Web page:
Certainly, a Turkish man of privileged social and economic position, would not be in the social position and circumstance of Turhan Kangal (with respect).
Whether David and Judith Nelson embellished the truth in the name of good marketing for their ‘Kangal Aga’ dog breeding business, or whether their ability to deduce fact from fiction was obscured by over-earnest enthusiasm, is difficult to determine.  But what is incontrovertible fact: Kangal Dog did not exist in Turkish publication until 1987 - AFTER ‘Kangal Dog’ had been trademarked and published in the USA (1983) and AFTER the Nelson’s ‘Kangal Aga’ kennel had been established (1984).
Turhan Kangal (Nelson’s evidence for the historical timeline of Kangal Dog), derived his surname from his hometown of Kangal.  NO Turkish man, would name himself after a dog, nor would a dog be bred and named after a Turkish man.  It is regarded as a great insult. 

Name, origin, and appearance together determine identity. Culture is not confined to the way we live and the language we speak, but culture also determines the way we define and understand the world around us.
Cafer Fahri Dikmen was not confused by the shepherd dogs of Turkey, their identity was clear; nor was there need for a Turkish kennel club and written records of pedigrees to ensure Çoban Köpeği ‘bred true’.  Çoban Köpeği have bred true for millennia because they have performed their duty for millennia.
Breed determination and evaluation based on appearance, is the canine sport of foreign breeders and kennel clubs, and has no meaning to ‘the one and onl
y dog that gives us goat and sheep milk … Çoban Köpeğimiz (our Shepherd dog)’.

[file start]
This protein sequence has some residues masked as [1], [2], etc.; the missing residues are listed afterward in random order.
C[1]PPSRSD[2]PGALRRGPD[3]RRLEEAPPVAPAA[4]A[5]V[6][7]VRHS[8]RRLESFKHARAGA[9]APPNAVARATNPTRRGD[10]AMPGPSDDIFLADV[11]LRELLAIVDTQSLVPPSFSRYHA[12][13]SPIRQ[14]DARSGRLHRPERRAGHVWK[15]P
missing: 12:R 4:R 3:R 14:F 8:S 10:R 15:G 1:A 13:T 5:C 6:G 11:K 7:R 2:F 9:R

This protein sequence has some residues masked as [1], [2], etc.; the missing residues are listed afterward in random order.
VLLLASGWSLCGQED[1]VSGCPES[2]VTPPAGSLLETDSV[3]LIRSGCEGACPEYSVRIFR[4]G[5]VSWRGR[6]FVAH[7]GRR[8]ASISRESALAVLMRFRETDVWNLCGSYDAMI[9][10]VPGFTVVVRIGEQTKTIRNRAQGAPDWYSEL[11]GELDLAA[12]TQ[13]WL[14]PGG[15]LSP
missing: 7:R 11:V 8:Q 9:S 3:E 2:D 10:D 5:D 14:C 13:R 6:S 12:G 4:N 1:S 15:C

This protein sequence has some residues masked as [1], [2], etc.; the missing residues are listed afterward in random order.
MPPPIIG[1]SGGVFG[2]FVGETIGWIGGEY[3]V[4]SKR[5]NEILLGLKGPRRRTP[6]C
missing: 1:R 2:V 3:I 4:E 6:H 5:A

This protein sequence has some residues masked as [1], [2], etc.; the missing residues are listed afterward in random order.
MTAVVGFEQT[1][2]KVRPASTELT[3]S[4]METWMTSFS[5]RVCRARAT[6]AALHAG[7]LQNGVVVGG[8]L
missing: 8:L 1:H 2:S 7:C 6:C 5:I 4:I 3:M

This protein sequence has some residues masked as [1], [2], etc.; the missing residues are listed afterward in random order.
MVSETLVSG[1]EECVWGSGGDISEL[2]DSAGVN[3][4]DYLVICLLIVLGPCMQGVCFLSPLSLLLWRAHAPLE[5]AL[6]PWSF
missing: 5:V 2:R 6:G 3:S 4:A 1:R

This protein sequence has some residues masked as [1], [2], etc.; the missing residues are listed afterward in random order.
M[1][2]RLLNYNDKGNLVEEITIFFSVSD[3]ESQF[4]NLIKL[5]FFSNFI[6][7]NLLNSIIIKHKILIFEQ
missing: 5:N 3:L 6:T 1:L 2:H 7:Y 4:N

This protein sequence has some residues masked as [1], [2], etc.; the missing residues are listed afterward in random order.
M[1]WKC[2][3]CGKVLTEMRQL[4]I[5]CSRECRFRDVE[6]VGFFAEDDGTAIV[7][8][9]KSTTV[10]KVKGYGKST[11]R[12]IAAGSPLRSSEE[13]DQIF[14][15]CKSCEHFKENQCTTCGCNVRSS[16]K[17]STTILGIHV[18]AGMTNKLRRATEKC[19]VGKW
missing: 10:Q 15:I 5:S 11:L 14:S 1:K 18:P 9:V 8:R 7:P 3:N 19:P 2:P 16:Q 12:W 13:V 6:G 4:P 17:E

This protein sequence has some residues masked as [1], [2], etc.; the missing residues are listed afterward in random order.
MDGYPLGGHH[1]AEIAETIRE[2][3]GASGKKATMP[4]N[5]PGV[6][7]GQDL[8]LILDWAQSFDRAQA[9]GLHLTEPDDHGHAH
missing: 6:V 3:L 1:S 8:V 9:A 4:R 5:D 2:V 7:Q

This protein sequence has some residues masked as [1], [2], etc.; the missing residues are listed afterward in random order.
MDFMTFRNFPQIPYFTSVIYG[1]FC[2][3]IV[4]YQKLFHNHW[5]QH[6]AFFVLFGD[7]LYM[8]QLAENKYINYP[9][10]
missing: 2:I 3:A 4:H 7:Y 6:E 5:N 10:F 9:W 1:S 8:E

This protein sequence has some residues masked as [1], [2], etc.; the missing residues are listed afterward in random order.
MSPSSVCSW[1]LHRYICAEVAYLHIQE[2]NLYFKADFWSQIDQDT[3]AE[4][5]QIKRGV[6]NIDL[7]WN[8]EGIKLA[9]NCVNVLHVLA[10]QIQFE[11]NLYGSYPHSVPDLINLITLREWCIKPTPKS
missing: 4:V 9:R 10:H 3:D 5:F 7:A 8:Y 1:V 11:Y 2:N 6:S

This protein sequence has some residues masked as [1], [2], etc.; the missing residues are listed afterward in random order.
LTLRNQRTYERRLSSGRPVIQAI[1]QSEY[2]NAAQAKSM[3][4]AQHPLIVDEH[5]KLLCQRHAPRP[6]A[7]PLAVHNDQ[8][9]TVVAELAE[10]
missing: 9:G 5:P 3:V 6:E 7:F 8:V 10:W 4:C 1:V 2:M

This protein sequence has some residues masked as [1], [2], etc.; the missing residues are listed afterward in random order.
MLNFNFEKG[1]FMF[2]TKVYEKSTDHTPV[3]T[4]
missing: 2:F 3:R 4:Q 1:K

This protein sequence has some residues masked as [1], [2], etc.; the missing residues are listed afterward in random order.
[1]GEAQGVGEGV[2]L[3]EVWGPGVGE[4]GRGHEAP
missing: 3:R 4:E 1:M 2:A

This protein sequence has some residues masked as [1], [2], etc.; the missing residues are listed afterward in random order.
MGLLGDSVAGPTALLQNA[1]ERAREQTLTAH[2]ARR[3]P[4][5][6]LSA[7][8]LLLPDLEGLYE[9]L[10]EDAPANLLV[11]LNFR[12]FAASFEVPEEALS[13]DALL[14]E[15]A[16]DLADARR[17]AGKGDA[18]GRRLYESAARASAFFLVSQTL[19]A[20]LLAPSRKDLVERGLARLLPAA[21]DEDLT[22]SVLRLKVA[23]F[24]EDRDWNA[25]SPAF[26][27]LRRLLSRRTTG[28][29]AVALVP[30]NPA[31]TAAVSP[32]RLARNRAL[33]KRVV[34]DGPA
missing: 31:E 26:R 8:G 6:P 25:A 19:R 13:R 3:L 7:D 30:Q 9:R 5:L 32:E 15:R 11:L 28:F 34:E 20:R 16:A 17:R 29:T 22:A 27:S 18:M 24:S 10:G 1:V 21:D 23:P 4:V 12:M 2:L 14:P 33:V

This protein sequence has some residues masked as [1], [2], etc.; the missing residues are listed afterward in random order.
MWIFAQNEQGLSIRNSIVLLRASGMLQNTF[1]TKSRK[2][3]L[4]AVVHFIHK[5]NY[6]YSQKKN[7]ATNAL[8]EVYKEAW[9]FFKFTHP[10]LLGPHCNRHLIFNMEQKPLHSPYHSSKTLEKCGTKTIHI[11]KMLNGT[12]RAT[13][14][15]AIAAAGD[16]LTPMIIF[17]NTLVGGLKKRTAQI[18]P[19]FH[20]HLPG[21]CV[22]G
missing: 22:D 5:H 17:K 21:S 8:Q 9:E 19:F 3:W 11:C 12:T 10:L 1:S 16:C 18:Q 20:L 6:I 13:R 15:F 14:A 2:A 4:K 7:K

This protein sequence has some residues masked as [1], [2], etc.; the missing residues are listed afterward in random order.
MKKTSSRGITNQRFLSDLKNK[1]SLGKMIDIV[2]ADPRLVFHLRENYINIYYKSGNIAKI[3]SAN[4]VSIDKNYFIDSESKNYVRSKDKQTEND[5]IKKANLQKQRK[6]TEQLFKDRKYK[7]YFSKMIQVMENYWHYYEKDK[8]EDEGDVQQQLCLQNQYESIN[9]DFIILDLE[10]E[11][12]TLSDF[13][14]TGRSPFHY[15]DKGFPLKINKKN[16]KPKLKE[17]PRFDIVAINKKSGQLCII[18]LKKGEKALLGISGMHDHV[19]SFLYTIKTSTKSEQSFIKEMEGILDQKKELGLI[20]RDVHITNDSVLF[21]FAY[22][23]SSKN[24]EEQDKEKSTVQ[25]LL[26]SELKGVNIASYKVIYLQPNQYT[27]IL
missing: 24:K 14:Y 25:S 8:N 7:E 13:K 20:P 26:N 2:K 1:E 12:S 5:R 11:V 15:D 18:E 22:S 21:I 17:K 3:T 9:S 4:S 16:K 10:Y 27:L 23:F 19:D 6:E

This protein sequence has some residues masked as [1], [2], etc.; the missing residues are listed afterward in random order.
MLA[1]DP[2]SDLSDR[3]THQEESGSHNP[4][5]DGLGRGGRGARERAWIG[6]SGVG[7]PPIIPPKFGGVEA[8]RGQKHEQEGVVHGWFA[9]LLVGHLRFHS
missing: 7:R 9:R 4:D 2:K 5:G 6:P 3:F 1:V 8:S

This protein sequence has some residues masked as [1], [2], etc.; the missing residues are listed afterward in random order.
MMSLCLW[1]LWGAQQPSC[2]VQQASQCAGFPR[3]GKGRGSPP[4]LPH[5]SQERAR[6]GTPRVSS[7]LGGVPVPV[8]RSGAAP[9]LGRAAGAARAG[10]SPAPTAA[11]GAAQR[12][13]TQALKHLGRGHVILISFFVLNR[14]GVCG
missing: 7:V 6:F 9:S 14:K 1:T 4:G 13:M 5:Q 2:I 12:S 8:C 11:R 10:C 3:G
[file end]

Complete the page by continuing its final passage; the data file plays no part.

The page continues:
Breed identity based on the fulfillment of duty - not standardized appearance and pedigree records - is the traditional Turkish definition of breed.
The fulfillment of its duty as 'Turkey’s protector and provider' is quintessential to Çoban Köpeği. 
This unique cultural ownership of breed - a dog which belongs to all Turks because it protects and provides for all Turkey – was innate to Cafer Fahri Dikmen as a Turkish man born in the 19th century,
and is innate to shepherds today, who still call their dogs Çoban Köpeği.
The unique relationship between utilitarian dog and Turkish culture, was also evident to Nelson in 1984:

“Over a period of hundreds of years, without knowing anymore than we do about the origins of his dogs, the Turkish shepherd has been remarkably successful in maintaining working guard dogs to perform an important function in his agricultural activities. He has accomplished this without the assistance of national or international kennel clubs. He does so without maintaining formal written records.”
 

For all the propaganda pushed under the banner of Kangal Dog, for all the hype of Kangalmania, the indelible truth remains: ‘Kangal Dog - National Dog of Turkey' is an American concept and did not exist in Turkey before Nelson.  The traditional name for Turkey's 'national dog' was always Çoban Köpeği.
Turkish breeders should question why they are complicit to re-write their Yerli Çoban Köpekleri, born of Turkish culture, into a classification system that is inherently non-Turkish.
A National breed name of ‘Kangal Dog’ is no more Turkish in origin than ‘Anatolian Shepherd’.  
It is ironic that Anatolian is derided as being a Western invention, yet ‘Kangal Dog the national dog of Turkey’ is a western derivation also.
Both Anatolian and Kangal/Akbash/Kars are foreign breed classifications for Turkey’s Çoban Köpeği.  Anatolian is English in origin and Kangal/Akbash/Kars is American.

 

The difficulty Turks face trying to standardize Çoban Köpeği according to foreign definitions of ‘breed’, is ongoing because Turks are trying to classify what is intrinsically Turkish - Çoban Köpeği – according to what is inherently foreign: breed identity based on standardized appearance.  Çoban Köpeği exist because of Turkish culture and tradition, and not in spite of it.
Turkish Shepherd dogs do not need recognition from foreign kennel clubs in order to be validated as independent Turkish breeds; Turkish language has been identifying and naming Çoban Köpekleri based on colour, utility and origin for centuries. 
Yet while Turks look to international kennel clubs for authentication, and insist on defining Çoban Köpeği according to what is historically and culturally non-Turkish – standardized appearance and written pedigrees - they will continue to lose their Çoban Köpeği.  The one and only dog that we have that gives us goat and sheep milk … Çoban Köpeğimiz.

 


Our native shepherd dog